Good Fats: Omegas 3 & 6
Your body can't manufacture EFAs, you must supply them in your daily diet. There are two types of EFAs: polyunsaturated fats and monounsaturated fats. Most of the fats you eat should be polyunsaturated and monounsaturated fats, so choose unsaturated fats over saturated fats and trans fats whenever possible.
Polyunsaturated fats lower your total cholesterol and LDL-cholesterol levels. They contain omega-3 fatty acids, which have been shown to help prevent heart attacks, amongst other health benefits. Omega-3 fatty acids are found in oily fish like salmon, mackerel, anchovies, sardines, and herring, and in fish oil. They're also found in some vegetable oils, such as walnut, soybean, canola, and flaxseed oil. Nuts are rich in omega-3 fatty acids, particularly walnuts, hazelnuts, cashews, almonds, pecans, and macadamia nuts.
Omega-6 fatty acids, another type of polyunsaturated fat, are also important for your health. Omega-6 fatty acids are found in safflower, corn, cottonseed, and soybean oils.
Like polyunsaturated fats, monounsaturated fats lower your total cholesterol and LDL-cholesterol levels, raise your HDL-cholesterol levels, and help keep blood pressure low. They ease inflammation, stabilize heart rhythms, and have other health benefits as well. Olive, canola, and peanut oils are rich in monounsaturated fats. Other good sources are avocados, nuts (like almonds, hazelnuts, and pecans), and seeds (such as pumpkin and sesame seeds).
Olive oil, in particular, has been studied and found to have many cardiovascular benefits. In addition to all the benefits of all monounsaturated fats (like improving cholesterol levels), it's been shown to help prevent blood clots, lower blood pressure, and improve the elasticity of arteries.
Using olive oil instead of unhealthy fats is one of the best things you can do for your heart and your health in general. Olive oil is high (80%) in monounsaturated fat, which is associated with a reduction in risk for coronary heart disease. Olive oil has been shown to lower your level of total and LDL-cholesterol, reduce the risk of blood clotting (and, consequently, of heart attack and stroke), lower your blood pressure, and even make your arteries more elastic. By contrast, saturated and trans fats (like butter, coconut and other tropical oils, and hydrogenated margarines) increase your risk of heart disease by increasing your total and LDL cholesterol levels.
The Food and Drug Administration suggests consuming about 2 tablespoons of olive oil a day to reduce your risk of heart disease, preferably by substituting it for saturated fats.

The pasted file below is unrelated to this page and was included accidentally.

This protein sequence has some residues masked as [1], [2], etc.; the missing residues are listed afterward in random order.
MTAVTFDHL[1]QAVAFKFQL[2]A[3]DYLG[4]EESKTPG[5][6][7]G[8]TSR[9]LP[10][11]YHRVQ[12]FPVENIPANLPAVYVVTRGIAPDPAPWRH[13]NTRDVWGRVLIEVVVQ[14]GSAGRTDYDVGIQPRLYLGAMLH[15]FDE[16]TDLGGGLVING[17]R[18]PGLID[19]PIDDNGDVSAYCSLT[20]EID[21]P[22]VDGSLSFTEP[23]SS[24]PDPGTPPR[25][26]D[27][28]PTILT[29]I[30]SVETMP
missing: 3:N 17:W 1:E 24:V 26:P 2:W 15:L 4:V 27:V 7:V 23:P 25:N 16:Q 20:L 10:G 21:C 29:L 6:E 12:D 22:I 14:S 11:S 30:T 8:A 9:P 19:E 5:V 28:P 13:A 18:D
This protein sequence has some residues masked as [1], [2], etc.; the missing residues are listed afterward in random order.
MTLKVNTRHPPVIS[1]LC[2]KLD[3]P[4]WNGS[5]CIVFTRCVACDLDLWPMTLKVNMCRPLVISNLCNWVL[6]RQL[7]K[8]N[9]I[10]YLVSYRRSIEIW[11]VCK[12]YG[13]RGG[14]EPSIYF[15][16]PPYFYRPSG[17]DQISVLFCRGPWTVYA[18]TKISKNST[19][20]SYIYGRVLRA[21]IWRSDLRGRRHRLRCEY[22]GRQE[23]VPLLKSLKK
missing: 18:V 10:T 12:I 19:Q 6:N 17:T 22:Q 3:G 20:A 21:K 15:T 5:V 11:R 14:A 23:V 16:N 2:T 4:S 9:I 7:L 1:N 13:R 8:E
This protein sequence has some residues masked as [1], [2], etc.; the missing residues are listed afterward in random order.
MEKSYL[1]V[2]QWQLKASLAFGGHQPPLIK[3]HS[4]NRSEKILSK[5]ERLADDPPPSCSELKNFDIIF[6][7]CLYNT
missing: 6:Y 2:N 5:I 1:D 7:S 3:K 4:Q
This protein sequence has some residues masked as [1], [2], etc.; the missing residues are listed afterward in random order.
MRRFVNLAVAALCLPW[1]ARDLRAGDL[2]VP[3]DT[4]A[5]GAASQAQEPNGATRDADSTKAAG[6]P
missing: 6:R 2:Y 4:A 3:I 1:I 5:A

What Kind Should You Use?
Extra-virgin and virgin olive oils are pressed from olives directly and no chemicals are used to extract the oil. As the least-processed forms, they contain the greatest amounts of polyphenols, which are powerful antioxidants.
How Can You Use Olive Oil?
- Use olive oil instead of other oils to fry or saute food. Brush on foods before grilling.
- Use an olive oil dressing on your salad. You can flavor olive oil by adding sprigs of rosemary, tarragon, or other dried herbs.
- Sprinkle cooked green vegetables with olive oil instead of butter.
- Dip bread in olive oil (flavored, if you like, with pepper, herbs, or a dash of balsamic vinegar) instead of using butter.
- Make pesto using nuts and olive oil, two of the most heart-healthy foods
Fish and shellfish are healthy alternatives to red meat and poultry, containing protein and important nutrients like vitamin D and selenium. What's more, they contain omega-3 fatty acids, which have been shown to reduce the risk of heart disease and to lower blood pressure. Oily fish such as salmon, sardines, swordfish, and herring are particularly rich in omega-3 fatty acids. Eating fish has also been shown to lower the risk of stroke, depression, and mental decline with age.
However, fish may contain mercury and other contaminants. Mercury pollution comes from two main sources: chlorine plants, which use mercury to extract chlorine from salt, and coal-fired power plants. Mercury pollution in the air rains down into oceans, lakes, and rivers, and the fish living in them become contaminated. Because of this, pregnant and breastfeeding women and very young children should avoid eating four types of fish: shark, swordfish, king mackerel, and golden bass. Light tuna contains relatively low levels of mercury. Other commonly eaten fish, like wild and farmed salmon and shrimp, are considered safe to eat because they contain very low levels of mercury. Overall, except as noted, the health benefits of eating fish are so great that they outweigh the dangers of mercury contamination.
Understanding Wellness (VIDEO)
What Is Wellness?
Smoking & Your Arteries
Foods to Avoid
Foods to Enjoy
Fiber Helps Lower Cholesterol
Good Fats: Omegas 3 & 6
The Daily Nutrition You Need
Speed Up Your Metabolism
Benefits of Exercise
Related Health Centers:
The 9 Visual Rules of Wellness, Wellness and Prevention Part I, Wellness and Prevention Part II, Reverse Aging